Politics

Voter ID bill slammed as ‘a paywall to the ballot box’

Opposition MPs said a person is "more likely to be struck by lightning three times" than fall victim to electoral fraud

Labour has accused Boris Johnson of trying to “choose the voters” through a planned voter ID law, labelling it a “paywall to the ballot box”.

MPs are debating the controversial plans pushed through parliament as part of the Elections Bill, which received its second reading in parliament today.

“In this bill, the leaders would like to choose the voters,” Cat Smith, Labour’s shadow minister for democracy, said in the House of Commons.

“I believe the voters should choose the leaders of their country.”

Through the Elections Bill, ministers hope to make it mandatory for people to show photo ID before casting a vote at their local polling station.

But the legislation has come under fire from across the political spectrum for its potential to lock homeless, elderly and poor people out of elections.

There have been four convictions for voter impersonation fraud in the past decade, Smith told MPs.

“You’re more likely to be struck by lightning three times,” she said. “Ministers are living in an alternate reality where people are constantly trying to impersonate their neighbours to steal a single vote.

“This bill is a paywall to the ballot box.”

The MP said the bill was “riddled with cheap attempts to dodge scrutiny” and that the proposed laws were designed to increase the Conservative majority in parliament.

“You wouldn’t allow an arsonist to decide the strategy of the fire brigade,” Smith said. “You certainly wouldn’t let shoplifters decide the policy direction of the police. It does seem a little bit odd.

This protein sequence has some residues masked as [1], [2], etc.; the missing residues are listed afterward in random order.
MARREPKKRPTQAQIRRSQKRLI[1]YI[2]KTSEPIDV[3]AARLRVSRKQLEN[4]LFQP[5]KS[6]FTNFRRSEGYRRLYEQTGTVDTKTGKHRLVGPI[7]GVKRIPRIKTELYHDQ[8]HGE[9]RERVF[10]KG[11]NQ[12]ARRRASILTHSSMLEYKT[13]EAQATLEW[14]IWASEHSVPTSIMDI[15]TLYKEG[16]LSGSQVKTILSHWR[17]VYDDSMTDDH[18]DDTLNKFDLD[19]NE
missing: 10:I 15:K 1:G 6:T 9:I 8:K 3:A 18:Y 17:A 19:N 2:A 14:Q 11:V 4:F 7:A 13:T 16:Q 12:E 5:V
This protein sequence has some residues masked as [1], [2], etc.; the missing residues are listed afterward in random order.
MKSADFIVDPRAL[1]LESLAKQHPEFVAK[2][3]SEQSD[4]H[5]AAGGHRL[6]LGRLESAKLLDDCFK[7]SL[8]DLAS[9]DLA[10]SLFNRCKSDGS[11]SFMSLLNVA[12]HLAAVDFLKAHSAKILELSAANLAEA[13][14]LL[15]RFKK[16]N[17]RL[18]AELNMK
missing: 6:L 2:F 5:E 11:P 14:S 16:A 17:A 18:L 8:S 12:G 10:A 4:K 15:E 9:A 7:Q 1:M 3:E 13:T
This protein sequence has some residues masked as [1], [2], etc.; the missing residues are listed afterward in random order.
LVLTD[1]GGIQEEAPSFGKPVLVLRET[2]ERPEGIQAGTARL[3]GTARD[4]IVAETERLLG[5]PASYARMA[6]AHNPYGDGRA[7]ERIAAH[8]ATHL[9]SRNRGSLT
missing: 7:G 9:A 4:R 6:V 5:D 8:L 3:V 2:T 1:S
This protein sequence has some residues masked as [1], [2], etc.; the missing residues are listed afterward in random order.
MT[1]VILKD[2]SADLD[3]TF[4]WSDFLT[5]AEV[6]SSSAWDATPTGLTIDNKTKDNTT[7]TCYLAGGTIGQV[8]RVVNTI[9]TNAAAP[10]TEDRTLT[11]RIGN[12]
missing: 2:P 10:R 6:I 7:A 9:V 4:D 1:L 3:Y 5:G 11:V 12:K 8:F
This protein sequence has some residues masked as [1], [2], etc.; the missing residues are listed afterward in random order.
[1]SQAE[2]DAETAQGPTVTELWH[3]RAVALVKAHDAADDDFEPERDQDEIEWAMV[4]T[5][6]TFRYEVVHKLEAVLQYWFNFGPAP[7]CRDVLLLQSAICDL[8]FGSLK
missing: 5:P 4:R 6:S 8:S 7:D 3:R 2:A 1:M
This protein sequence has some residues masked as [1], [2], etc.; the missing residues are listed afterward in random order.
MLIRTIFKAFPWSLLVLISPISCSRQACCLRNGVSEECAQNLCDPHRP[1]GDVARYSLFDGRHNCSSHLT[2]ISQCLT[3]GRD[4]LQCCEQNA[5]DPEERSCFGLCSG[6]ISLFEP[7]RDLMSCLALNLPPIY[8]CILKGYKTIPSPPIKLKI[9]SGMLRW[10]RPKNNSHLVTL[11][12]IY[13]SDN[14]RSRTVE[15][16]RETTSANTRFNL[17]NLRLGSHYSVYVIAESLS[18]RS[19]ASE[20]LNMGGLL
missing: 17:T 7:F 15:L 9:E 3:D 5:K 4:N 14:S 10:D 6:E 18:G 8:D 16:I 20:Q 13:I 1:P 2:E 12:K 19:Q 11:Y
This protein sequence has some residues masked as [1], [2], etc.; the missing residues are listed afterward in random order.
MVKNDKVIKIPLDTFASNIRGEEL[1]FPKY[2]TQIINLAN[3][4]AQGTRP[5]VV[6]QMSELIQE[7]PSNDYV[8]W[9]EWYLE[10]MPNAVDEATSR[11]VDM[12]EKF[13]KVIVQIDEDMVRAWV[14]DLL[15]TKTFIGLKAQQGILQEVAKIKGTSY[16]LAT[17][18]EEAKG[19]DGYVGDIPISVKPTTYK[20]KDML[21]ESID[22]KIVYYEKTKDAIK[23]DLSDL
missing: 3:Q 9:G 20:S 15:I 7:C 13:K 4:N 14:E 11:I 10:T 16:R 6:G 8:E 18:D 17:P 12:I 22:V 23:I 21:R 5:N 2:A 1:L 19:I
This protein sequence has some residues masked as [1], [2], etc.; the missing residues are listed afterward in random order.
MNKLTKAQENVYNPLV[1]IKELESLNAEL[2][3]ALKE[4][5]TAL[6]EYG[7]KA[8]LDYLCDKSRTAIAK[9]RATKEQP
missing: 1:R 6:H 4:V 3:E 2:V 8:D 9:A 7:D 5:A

“Disabled people, older people, younger people and people without spare cash are going to be disenfranchised.”

The shadow democracy minister said free voter cards – which the government said would be handed out by councils to those without other kinds of ID – would be an “expensive waste of taxpayers’ money”.

Conservative MP and former Brexit secretary David Davis said voter ID was “an illiberal solution in search of a non-existent problem”.

But Chloe Smith, Cabinet Office minister, told the Commons that “fraudulent criminality is a very real threat to the integrity of elections”.

The Conservative MP referred repeatedly to an electoral fraud scandal in the 2014 Tower Hamlets mayoral vote, after which former mayor Luftur Rahman was found guilty of corrupt and illegal practices.

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Smith hit back at Labour suggestions the Elections Bill would restrict the number of people who are able to vote in elections, saying: “The Labour Party [has its] own murky interests in making this up and misrepresenting this bill.”

Making photo ID necessary to take part in elections risks excluding people who are homeless from “exercising their democratic right”, Matt Downie, director of policy and external affairs for Crisis, told The Big Issue.

Homelessness strips people of their safety and security,” he added. “When you are living on the streets, in a hostel or going from sofa to sofa, accessing, or keeping a hold of important documents can be a struggle, with them often lost or stolen. Replacing them can be costly and often simply out of reach for many people we work with.      

“Being able to vote is one of the ways we all participate in our society and this should be no different for people experiencing homelessness. Legally requiring voters to show photo ID puts this in jeopardy. 

“We urge the Government to either drop these plans or put in place a comprehensive outreach plan to make sure everyone is able to vote.”  

MPs will later vote on the bill and, if it passes, it will move to the committee stage for further scrutiny.

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